This research is a doctrinal study of Insolvency and Bankruptcy Code, 2016 and understanding the proceedings of CG with CD. This project is based from various readings, observation from different authors, journal as well as research articles and analysing statutory provisions. The Library-based Research method will be followed for deriving the Hypothesis. The search will be conducted on the basis of primary sources such as statutes and secondary sources such as books, online articles available freely as well as on legal databases. The paper is based on pure theoretical research.
CHAPTER 2 – CONCEPT OF CORPORATE GUARANTORS
The framework of insolvency in India has taken an important forward with the enactment of the Insolvency and Bankruptcy Code, 2016. From re-prioritizing a market-based as well as creditor-controlled valuation of revival prospects over a painful liquidation, the IBC ensured that a proper insolvency framework has finally taken shape in India. As per the recent changes, now insolvency proceedings can also be initiated against guarantors i.e. personal and corporate guarantors of the CD in the same bench of the NCLT, where the insolvency or liquidation proceedings of the CD is taking place. The uncertainty can also be attributed towards the twist in jurisprudence that has emerged on the corporate guarantors under the code. The new law that evolved in this area is with respect to simultaneous proceedings and treatment of claims against the CD and guarantor.
2.2 SIMULTANEOUS PROCEEDINGS AGAINST GUARANTORS AND PRINCIPAL BORROWERS
It is first necessary to understand about the treatment of guarantors and guarantees under the code. Guarantee is treated as a financial debt under Section 5 (8) (i) which states that the amount of any liability with respect of the indemnity or guarantee for any of the items that is referred in sub-clauses a to h of this clause. Further, Corporate Guarantor is defined under the code which means a corporate person who is the surety of the contract of guarantee to a CD. The benefit will be taken by the FC to whom the guarantee is given because during the time of repayment if the principal borrower fails to repay, guarantors shall be liable to pay the money. Also, the treatment of guarantee stems from the fact that is as per Section 128 of the Indian Contract Act, 1872, which states that, the surety’s or the guarantor’s liability is coextensive with and independent of the liability of the principal borrower. It means if the principal borrower defaults, a creditor may proceed against the guarantor without first exhausting its remedies against the principal borrower.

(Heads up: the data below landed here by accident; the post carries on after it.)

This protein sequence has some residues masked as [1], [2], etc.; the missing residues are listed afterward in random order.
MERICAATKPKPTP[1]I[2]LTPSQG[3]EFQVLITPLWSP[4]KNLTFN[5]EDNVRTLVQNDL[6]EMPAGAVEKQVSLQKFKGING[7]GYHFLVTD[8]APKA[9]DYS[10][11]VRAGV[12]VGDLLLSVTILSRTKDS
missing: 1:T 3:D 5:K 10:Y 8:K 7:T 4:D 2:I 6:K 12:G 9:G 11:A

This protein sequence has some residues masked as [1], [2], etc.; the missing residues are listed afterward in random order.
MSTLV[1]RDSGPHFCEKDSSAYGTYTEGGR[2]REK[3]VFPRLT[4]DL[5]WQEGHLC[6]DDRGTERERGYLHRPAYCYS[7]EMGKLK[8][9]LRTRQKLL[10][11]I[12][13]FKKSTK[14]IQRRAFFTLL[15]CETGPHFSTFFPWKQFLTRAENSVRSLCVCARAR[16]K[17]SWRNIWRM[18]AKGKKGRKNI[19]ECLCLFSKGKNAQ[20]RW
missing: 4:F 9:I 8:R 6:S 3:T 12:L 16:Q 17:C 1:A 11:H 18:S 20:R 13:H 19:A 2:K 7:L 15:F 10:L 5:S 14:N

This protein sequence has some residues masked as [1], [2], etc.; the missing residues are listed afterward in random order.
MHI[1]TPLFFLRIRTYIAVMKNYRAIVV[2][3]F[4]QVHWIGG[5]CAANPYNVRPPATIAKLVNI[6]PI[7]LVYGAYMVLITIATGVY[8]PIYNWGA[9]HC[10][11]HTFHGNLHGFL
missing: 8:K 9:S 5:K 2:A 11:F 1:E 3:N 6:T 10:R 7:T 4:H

The IBC (Second Amendment) Act, 2018 on the recommendations of the Insolvency Law Committee also clarified that during the time of moratorium under Section 14 of the IBC, the assets of the guarantor are not protected which means that separate enforcement actions can be taken against guarantors which also includes initiation of CIRP during the CIRP of CD. Also, according to Section 60 (2) of the code, the application for CIRP or liquidation of a guarantor i.e. personal or corporate guarantor of such CD shall be filed before the same bench of NCLT, where the CIRP or liquidation against the CD is going on. Further, if the CIRP or liquidation process of a guarantor is pending before different bench of the NCLT, must be transferred to the NCLT Bench dealing with the CIRP or liquidation of the CD.
Therefore, the framework of IBC relating to the treatment of guarantors reflects that the guarantor’s liability is independent from the liability of the principal borrower and the FCs can proceed against the guarantor in the same manner as against the principal borrower. This grants the creditors for filing simultaneous proceedings against the principal borrower and guarantor. On this issue, various benches of the NCLT as well as the NCLAT held that a FC may commence a proceeding under Section 7 against a guarantor without first commencing a proceeding against the principal borrower and may also, if it wants, to initiate proceedings against the principal borrower and guarantor in parallel. Even though it clears the fact that a creditor can initiate simultaneous proceedings, it still brought changes as per the recent judgment of Dr. Vishnu Kumar Agarwal vs. M/s. Piramal Enterprises Ltd. which states that once an application is admitted under Section 7 of the code against one guarantors, it is not maintainable against the other guarantors for the same claim. Also, in the judgment of Laxmi Pat Surana vs. Union of India & Ors. states that the principal borrower is not required to be a corporate person for initiating CIRP against a corporate guarantor under the IBC.
CHAPTER 3 – IMPORTANT JUDGMENTS
3.1 DR. VISHNU KUMAR AGARWAL VS. M/S. PIRAMAL ENTERPRISES LTD.
FACTS OF THE CASE
Case decided by – S.J. Mukhopadhaya, Bansi Lal Bhat, JJ.
Case decided on – January 1, 2019